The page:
Whistleblower gives longest remarks yet on encryption and surveillance.
Good, user-friendly encryption technology will push us toward a "more constitutional" method of data-gathering, said Snowden. End-to-end encryption is a strategy to fight against "global passive surveillance," which collects everyone’s data indiscriminately and then trusts the authorities to only do appropriate searches. With better encryption, "if law enforcement and intelligence agencies want to gather someone’s communications, they have to target them specifically," he said. "They can’t just go back in a time machine and say, ‘what did they say back in 2008?’"
Snowden encouraged "makers and developers," like those at the SXSW conference, to start building more tools to protect privacy.
"They’re setting fire to the future of the Internet," he said. "The people in this room, you guys are all the firefighters… We want secure services that aren’t opt-in. If you have to go to a command line, people aren’t going to use it. if you have to go three menus deep, people aren’t going to use it.
Soghoian emphasized that the goal isn’t to actually stop intelligence agencies’ work, which is impossible. Instead, the goal is to raise the cost of the most abusive behavior. "If you are a target of the NSA, it’s going to be game over no matter what," he said. "Encryption makes bulk surveillance too expensive. The goal isn’t to blind the NSA. The goal is to make it so they can’t spy on innocent people."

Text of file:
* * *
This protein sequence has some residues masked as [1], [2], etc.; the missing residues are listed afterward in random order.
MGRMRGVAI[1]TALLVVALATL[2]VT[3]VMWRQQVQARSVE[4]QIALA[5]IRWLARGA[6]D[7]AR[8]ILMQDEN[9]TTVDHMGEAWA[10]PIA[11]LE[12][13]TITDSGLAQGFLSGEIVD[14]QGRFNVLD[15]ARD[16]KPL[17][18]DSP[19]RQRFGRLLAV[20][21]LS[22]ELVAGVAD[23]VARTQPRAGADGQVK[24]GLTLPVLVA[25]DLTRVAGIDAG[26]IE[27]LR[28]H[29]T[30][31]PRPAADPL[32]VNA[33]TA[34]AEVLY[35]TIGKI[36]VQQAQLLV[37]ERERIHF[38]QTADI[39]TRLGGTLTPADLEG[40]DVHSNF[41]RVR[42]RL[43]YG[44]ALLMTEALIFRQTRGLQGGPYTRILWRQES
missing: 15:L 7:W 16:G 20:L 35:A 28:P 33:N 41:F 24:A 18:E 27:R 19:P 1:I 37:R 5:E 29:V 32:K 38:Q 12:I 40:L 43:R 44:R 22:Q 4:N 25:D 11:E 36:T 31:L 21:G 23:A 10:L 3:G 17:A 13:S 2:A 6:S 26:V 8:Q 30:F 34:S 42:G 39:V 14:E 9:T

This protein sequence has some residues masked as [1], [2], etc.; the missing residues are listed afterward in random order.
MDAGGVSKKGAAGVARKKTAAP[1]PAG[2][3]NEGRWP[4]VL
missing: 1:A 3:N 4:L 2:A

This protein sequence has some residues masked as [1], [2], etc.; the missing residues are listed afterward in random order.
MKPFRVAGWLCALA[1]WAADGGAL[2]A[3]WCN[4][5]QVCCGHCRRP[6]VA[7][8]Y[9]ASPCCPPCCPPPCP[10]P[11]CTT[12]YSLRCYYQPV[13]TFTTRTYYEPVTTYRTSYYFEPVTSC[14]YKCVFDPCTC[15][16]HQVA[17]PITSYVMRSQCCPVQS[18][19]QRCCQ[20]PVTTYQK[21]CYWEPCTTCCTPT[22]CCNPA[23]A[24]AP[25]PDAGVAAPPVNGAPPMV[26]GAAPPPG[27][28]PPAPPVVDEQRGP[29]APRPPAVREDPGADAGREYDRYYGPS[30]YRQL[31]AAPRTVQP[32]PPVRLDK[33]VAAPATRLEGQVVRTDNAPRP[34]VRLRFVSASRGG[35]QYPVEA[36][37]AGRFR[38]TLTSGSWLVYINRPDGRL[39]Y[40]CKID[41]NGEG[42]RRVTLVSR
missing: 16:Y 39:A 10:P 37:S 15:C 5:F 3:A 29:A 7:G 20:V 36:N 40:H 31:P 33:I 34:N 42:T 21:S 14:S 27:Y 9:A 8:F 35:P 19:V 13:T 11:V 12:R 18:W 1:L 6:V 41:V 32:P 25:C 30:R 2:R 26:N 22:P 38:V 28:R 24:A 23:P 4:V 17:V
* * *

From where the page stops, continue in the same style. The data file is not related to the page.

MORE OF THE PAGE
The most popular Internet services are currently ad-driven, and that’s going to be an ongoing privacy problem, Soghoian continued. Google and Facebook have little incentive to prioritize user privacy. "Google wants to sit between you and everyone you interact with and provide some added value," including advertising, he said. "Now, $5 a month for encrypted communication where no one can watch you—that’s something that people might be willing to pay for."
See on arstechnica.com